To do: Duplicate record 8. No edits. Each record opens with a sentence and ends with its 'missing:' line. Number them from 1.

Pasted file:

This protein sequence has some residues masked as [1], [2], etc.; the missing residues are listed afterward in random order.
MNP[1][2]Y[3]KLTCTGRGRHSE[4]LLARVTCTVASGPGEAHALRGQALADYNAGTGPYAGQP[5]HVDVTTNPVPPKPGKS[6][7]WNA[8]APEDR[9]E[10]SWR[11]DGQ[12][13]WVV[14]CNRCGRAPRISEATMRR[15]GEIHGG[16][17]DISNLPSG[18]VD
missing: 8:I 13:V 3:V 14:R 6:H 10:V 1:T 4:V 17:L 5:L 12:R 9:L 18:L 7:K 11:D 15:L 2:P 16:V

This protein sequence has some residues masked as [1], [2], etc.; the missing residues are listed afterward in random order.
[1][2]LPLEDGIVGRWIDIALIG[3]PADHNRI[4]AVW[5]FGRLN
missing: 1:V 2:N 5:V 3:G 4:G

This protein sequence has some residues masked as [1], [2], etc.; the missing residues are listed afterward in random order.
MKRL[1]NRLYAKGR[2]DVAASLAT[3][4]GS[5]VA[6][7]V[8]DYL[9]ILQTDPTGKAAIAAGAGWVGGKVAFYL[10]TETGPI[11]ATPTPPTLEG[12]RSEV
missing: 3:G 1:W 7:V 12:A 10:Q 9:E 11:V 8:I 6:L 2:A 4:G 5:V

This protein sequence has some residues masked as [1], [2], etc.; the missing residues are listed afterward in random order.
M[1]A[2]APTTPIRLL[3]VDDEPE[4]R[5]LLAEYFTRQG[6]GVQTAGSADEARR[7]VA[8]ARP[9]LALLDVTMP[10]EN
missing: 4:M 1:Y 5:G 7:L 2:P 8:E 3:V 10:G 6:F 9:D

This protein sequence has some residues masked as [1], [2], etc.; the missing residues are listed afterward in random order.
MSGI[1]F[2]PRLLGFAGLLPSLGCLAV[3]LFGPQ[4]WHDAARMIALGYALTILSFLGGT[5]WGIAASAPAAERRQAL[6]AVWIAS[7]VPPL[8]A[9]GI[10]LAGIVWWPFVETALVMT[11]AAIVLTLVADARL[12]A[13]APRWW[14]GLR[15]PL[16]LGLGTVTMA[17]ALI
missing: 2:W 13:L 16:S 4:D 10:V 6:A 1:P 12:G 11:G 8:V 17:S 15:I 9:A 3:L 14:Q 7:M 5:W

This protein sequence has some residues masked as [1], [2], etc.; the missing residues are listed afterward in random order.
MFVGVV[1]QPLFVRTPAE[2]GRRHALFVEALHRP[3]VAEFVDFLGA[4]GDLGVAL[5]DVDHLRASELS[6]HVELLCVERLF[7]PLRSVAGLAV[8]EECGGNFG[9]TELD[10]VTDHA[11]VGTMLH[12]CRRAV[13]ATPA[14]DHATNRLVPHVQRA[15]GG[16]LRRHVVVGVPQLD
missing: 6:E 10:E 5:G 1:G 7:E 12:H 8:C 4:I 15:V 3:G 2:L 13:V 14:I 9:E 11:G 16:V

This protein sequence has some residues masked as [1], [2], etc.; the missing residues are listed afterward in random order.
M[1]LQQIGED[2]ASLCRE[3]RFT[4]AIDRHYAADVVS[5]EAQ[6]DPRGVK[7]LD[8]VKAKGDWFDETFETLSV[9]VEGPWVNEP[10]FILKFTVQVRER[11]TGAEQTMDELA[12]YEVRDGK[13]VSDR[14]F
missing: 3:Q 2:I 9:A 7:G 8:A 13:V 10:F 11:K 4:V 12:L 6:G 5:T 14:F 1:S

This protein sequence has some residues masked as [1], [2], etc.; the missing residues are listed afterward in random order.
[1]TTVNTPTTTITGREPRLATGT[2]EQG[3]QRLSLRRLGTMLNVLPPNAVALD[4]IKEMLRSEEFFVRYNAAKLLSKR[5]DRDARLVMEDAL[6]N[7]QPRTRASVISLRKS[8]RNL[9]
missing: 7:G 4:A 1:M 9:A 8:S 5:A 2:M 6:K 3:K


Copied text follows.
This protein sequence has some residues masked as [1], [2], etc.; the missing residues are listed afterward in random order.
[1]TTVNTPTTTITGREPRLATGT[2]EQG[3]QRLSLRRLGTMLNVLPPNAVALD[4]IKEMLRSEEFFVRYNAAKLLSKR[5]DRDARLVMEDAL[6]N[7]QPRTRASVISLRKS[8]RNL[9]
missing: 7:G 4:A 1:M 9:A 8:S 5:A 2:M 6:K 3:K